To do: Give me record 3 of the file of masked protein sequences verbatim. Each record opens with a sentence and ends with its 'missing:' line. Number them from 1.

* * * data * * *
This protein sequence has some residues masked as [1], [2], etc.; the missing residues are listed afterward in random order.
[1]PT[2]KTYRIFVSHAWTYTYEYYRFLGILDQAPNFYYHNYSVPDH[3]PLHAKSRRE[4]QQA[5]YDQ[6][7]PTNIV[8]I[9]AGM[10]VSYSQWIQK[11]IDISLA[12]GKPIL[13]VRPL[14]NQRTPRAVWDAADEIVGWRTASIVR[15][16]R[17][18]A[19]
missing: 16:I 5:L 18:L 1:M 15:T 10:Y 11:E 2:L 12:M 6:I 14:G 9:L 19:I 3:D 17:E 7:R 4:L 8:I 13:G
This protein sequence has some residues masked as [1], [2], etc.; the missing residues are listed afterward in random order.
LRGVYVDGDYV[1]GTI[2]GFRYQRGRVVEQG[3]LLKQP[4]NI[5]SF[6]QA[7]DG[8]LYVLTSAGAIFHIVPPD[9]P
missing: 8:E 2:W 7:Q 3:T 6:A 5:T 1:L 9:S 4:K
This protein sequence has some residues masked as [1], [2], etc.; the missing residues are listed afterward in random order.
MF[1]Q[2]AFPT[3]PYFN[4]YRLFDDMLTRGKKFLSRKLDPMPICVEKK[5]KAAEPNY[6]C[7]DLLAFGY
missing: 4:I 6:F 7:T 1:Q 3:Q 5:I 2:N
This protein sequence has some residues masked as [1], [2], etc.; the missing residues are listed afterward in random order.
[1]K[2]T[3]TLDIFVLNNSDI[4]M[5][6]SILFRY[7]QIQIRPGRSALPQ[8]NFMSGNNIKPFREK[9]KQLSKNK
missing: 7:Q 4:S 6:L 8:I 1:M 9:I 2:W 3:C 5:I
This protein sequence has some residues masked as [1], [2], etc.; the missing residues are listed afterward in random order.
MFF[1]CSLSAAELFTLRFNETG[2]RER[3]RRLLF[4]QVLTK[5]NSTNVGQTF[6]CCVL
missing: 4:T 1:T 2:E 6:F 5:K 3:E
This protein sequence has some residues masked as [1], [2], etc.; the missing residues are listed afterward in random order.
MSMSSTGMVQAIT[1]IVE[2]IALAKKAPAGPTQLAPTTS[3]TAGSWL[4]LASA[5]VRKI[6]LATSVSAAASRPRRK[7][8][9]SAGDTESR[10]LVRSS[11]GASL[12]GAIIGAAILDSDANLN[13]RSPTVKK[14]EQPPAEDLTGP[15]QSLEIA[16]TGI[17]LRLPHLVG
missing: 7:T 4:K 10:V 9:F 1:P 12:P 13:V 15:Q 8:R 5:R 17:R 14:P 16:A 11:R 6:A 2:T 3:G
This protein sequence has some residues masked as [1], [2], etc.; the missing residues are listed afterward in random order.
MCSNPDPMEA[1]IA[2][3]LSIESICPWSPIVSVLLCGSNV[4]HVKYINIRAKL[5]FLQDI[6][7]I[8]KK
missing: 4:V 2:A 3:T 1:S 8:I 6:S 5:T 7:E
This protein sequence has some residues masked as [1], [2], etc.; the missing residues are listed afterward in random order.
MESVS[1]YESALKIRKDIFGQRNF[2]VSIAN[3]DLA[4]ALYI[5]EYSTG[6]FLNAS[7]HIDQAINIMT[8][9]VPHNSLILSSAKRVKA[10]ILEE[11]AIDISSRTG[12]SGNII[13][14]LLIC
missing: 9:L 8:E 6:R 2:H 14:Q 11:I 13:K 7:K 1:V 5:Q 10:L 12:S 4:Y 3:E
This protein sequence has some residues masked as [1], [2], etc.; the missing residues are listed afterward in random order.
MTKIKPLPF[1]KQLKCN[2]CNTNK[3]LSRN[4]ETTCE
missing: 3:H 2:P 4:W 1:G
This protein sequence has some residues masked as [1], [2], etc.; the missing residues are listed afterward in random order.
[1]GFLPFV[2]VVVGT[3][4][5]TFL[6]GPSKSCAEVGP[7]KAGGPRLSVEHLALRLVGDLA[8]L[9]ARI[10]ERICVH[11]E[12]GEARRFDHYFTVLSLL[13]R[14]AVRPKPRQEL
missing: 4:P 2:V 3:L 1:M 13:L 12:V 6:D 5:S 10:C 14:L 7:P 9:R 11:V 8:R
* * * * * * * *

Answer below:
This protein sequence has some residues masked as [1], [2], etc.; the missing residues are listed afterward in random order.
MF[1]Q[2]AFPT[3]PYFN[4]YRLFDDMLTRGKKFLSRKLDPMPICVEKK[5]KAAEPNY[6]C[7]DLLAFGY
missing: 4:I 6:F 7:T 1:Q 3:Q 5:I 2:N